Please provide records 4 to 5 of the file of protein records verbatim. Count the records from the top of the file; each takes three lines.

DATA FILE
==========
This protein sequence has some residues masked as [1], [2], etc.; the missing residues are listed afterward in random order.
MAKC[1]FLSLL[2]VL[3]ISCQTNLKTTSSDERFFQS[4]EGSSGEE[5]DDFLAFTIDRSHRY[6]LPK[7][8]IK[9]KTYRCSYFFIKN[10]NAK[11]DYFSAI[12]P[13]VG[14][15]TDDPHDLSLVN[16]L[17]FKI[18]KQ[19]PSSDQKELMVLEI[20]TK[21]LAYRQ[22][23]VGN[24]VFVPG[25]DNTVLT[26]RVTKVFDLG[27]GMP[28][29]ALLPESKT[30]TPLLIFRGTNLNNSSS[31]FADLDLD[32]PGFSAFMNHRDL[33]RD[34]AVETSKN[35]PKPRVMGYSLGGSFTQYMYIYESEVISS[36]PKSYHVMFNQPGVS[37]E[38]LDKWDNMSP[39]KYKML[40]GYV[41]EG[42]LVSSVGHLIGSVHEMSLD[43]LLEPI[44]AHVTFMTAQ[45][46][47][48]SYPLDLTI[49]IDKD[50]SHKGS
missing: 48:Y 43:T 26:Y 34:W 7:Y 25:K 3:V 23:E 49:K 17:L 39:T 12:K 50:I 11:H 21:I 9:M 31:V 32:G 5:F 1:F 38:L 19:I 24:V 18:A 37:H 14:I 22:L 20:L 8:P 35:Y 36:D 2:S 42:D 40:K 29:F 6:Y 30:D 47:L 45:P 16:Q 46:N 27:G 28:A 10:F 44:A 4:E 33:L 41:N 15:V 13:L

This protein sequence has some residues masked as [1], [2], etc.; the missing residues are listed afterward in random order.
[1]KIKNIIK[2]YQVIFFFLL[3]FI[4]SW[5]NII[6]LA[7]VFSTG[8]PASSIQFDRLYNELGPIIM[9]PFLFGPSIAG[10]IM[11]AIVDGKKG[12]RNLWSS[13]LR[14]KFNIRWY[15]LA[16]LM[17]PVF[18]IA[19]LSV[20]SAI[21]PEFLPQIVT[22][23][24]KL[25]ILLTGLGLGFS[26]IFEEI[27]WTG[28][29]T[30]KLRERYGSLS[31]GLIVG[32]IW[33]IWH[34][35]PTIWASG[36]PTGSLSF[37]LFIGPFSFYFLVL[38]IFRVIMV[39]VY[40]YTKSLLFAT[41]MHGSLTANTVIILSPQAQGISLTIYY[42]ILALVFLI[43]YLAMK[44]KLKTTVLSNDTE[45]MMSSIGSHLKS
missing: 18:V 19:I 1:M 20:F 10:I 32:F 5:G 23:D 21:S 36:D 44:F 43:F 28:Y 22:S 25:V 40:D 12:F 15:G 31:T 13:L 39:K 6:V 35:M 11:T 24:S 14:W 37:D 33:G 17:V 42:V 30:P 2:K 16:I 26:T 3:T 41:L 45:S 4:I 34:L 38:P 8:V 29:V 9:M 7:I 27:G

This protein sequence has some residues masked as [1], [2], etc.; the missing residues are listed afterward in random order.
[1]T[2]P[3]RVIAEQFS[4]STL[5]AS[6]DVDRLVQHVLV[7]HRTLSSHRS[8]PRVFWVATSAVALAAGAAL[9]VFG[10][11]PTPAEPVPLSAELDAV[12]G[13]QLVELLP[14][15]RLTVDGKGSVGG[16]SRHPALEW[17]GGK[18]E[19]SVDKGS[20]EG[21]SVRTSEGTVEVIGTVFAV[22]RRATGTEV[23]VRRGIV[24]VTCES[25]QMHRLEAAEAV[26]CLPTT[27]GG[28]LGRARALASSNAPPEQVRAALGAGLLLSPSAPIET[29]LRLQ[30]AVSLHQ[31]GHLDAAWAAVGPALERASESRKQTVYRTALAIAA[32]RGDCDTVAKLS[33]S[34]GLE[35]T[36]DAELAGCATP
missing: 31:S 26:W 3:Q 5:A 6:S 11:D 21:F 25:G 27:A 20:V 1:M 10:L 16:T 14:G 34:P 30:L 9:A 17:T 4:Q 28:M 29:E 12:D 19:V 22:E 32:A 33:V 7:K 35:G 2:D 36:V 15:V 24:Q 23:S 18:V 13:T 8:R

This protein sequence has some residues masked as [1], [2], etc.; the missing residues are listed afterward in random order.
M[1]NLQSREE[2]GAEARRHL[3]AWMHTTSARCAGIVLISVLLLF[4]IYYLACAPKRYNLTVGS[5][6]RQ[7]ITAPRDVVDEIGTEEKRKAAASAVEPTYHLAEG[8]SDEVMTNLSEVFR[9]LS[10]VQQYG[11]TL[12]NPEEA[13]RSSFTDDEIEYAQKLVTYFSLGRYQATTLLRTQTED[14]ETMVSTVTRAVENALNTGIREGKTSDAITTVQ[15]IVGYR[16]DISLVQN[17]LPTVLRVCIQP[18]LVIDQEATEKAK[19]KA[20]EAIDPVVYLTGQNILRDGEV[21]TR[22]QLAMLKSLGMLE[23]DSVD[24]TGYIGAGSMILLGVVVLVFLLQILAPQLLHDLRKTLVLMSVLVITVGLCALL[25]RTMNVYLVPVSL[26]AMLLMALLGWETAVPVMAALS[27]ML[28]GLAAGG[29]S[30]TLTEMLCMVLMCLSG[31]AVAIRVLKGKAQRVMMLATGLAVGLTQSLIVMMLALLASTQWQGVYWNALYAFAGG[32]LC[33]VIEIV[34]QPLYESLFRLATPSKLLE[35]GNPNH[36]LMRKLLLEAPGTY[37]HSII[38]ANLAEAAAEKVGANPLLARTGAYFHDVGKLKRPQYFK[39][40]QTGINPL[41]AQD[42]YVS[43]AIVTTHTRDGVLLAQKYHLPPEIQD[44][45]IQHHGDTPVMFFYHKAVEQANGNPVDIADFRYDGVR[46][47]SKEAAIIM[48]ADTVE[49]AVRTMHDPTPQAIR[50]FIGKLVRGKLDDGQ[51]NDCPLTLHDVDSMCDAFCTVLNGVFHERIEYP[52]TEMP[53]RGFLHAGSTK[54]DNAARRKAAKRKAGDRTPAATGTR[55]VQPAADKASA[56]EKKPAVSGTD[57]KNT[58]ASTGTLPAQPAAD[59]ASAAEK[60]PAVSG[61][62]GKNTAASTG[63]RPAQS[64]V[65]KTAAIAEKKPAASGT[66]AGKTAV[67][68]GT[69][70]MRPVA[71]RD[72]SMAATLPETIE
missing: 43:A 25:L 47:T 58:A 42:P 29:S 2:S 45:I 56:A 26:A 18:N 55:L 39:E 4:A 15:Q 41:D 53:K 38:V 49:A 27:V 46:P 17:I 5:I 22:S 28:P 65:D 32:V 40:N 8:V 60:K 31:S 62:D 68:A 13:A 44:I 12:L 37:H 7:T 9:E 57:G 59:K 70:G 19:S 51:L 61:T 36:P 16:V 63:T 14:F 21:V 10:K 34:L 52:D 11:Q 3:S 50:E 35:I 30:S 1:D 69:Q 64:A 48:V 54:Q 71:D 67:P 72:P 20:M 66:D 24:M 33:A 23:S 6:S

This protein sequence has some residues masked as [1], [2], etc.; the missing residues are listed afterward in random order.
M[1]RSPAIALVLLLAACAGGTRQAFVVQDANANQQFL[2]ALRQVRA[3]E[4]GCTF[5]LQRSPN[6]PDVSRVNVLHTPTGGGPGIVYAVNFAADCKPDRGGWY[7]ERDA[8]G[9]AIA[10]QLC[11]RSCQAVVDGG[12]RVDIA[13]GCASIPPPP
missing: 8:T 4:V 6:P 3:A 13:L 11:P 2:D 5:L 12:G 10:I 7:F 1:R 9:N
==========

This protein sequence has some residues masked as [1], [2], etc.; the missing residues are listed afterward in random order.
M[1]NLQSREE[2]GAEARRHL[3]AWMHTTSARCAGIVLISVLLLF[4]IYYLACAPKRYNLTVGS[5][6]RQ[7]ITAPRDVVDEIGTEEKRKAAASAVEPTYHLAEG[8]SDEVMTNLSEVFR[9]LS[10]VQQYG[11]TL[12]NPEEA[13]RSSFTDDEIEYAQKLVTYFSLGRYQATTLLRTQTED[14]ETMVSTVTRAVENALNTGIREGKTSDAITTVQ[15]IVGYR[16]DISLVQN[17]LPTVLRVCIQP[18]LVIDQEATEKAK[19]KA[20]EAIDPVVYLTGQNILRDGEV[21]TR[22]QLAMLKSLGMLE[23]DSVD[24]TGYIGAGSMILLGVVVLVFLLQILAPQLLHDLRKTLVLMSVLVITVGLCALL[25]RTMNVYLVPVSL[26]AMLLMALLGWETAVPVMAALS[27]ML[28]GLAAGG[29]S[30]TLTEMLCMVLMCLSG[31]AVAIRVLKGKAQRVMMLATGLAVGLTQSLIVMMLALLASTQWQGVYWNALYAFAGG[32]LC[33]VIEIV[34]QPLYESLFRLATPSKLLE[35]GNPNH[36]LMRKLLLEAPGTY[37]HSII[38]ANLAEAAAEKVGANPLLARTGAYFHDVGKLKRPQYFK[39][40]QTGINPL[41]AQD[42]YVS[43]AIVTTHTRDGVLLAQKYHLPPEIQD[44][45]IQHHGDTPVMFFYHKAVEQANGNPVDIADFRYDGVR[46][47]SKEAAIIM[48]ADTVE[49]AVRTMHDPTPQAIR[50]FIGKLVRGKLDDGQ[51]NDCPLTLHDVDSMCDAFCTVLNGVFHERIEYP[52]TEMP[53]RGFLHAGSTK[54]DNAARRKAAKRKAGDRTPAATGTR[55]VQPAADKASA[56]EKKPAVSGTD[57]KNT[58]ASTGTLPAQPAAD[59]ASAAEK[60]PAVSG[61][62]GKNTAASTG[63]RPAQS[64]V[65]KTAAIAEKKPAASGT[66]AGKTAV[67][68]GT[69][70]MRPVA[71]RD[72]SMAATLPETIE
missing: 43:A 25:L 47:T 58:A 42:P 29:S 2:S 45:I 56:A 26:A 18:N 55:L 39:E 4:A 15:Q 41:D 53:K 38:V 49:A 27:V 46:P 17:I 5:I 22:S 28:P 65:D 32:V 40:N 8:V 60:K 31:S 62:D 68:A 13:A 44:I 12:L 37:H 7:T 9:E 57:G 59:K 70:G 19:S 51:L 61:T 36:P 16:V 63:T 14:F 21:V 10:K 34:L 52:D 11:Q 3:S 50:E 35:I 30:S 1:D 69:Q 64:A 48:V 54:Q 71:D 67:P 72:P 20:M 66:D 24:M 33:A 23:S 6:S

This protein sequence has some residues masked as [1], [2], etc.; the missing residues are listed afterward in random order.
M[1]RSPAIALVLLLAACAGGTRQAFVVQDANANQQFL[2]ALRQVRA[3]E[4]GCTF[5]LQRSPN[6]PDVSRVNVLHTPTGGGPGIVYAVNFAADCKPDRGGWY[7]ERDA[8]G[9]AIA[10]QLC[11]RSCQAVVDGG[12]RVDIA[13]GCASIPPPP
missing: 8:T 4:V 6:P 3:A 13:L 11:P 2:D 5:L 12:G 10:I 7:F 1:R 9:N